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Scary Rage Reaction to Chantix and Booze

Q. My husband and I decided to take Chantix to help us stop smoking. Initially, we had side effects: daily headaches at the base of the skull, very vivid dreams, talking in our sleep, severe exhaustion right after taking the pill, sleeping for a few hours and then waking up at 3 or 4 in the morning wide awake. I had severe abdominal pain and vomiting when I took the pill with just a little food.

After the first month, we both decided to go off of the medication. At that point I had only been taking one pill in the evening, as I was too tired during the day if I took it in the morning.

The past six weeks have been awful. I no longer have side effects, but my husband is all over the place. He gets very angry, out of nowhere, and if he has consumed alcohol, look out. He had what I believe to be a psychotic episode.

Each time we would have drinks, he would flip his lid over very small things, in fact nothing at all. I was ready for legal separation after this last episode. I can only hope that with time these reactions will disappear. Happy hour is gone, as alcohol intensifies the side effects.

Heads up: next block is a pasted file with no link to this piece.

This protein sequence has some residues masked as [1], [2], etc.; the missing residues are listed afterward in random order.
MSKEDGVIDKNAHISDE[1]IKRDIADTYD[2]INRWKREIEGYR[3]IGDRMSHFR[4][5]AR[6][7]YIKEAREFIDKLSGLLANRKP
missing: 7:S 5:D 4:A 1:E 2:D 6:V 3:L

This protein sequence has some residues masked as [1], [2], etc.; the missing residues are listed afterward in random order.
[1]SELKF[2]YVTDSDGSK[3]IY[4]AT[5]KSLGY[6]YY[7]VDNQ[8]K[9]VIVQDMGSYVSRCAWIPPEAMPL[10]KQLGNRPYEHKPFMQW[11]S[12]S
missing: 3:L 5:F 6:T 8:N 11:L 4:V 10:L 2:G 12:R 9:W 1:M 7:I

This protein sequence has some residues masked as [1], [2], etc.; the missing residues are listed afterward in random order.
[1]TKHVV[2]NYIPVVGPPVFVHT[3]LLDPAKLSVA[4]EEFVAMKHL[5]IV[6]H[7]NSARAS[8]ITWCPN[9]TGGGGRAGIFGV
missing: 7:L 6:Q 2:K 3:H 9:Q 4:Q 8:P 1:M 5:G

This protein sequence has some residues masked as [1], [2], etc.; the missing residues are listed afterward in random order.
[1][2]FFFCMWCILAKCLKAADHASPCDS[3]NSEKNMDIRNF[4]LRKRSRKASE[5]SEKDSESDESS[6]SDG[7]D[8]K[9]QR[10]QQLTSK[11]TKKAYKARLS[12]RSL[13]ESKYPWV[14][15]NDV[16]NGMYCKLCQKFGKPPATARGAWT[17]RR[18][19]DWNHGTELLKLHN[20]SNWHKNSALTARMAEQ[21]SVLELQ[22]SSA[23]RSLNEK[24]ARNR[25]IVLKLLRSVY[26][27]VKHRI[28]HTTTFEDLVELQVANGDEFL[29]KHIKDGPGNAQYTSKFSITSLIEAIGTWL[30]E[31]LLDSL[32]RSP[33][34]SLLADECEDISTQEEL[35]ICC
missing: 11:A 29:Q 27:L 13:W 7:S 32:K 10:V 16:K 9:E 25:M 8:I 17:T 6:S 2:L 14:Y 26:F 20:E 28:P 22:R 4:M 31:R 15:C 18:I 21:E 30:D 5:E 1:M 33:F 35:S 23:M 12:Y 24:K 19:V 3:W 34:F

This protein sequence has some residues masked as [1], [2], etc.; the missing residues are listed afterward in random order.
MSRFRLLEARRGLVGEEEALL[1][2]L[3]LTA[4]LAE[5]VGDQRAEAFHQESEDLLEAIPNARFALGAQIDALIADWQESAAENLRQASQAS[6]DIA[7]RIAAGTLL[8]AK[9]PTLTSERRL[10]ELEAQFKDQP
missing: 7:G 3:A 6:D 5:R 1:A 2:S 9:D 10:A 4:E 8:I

We are now at 60 days without smoking. That is terrific, but the strain and anxiety have been difficult. I want my husband back and I do not want him to feel this way. All I can say is these things did not happen before Chantix.

A. We have heard from over 300 people who have posted comments about Chantix on our Web site (www.peoplespharmacy.com). Although some are very pleased that they were able to stop smoking, many have complained of unpleasant side effects like yours. Others have noted rage or violent behavior associated with drinking alcohol while taking Chantix. Most of these reactions occur while taking the drug, but the FDA has noted that some people experience symptoms after stopping Chantix.

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About the Author
Joe Graedon is a pharmacologist who has dedicated his career to making drug information understandable to consumers. His best-selling book, The People’s Pharmacy, was published in 1976 and led to a syndicated newspaper column, syndicated public radio show and web site. In 2006, Long Island University awarded him an honorary doctorate as “one of the country's leading drug experts for the consumer.”.
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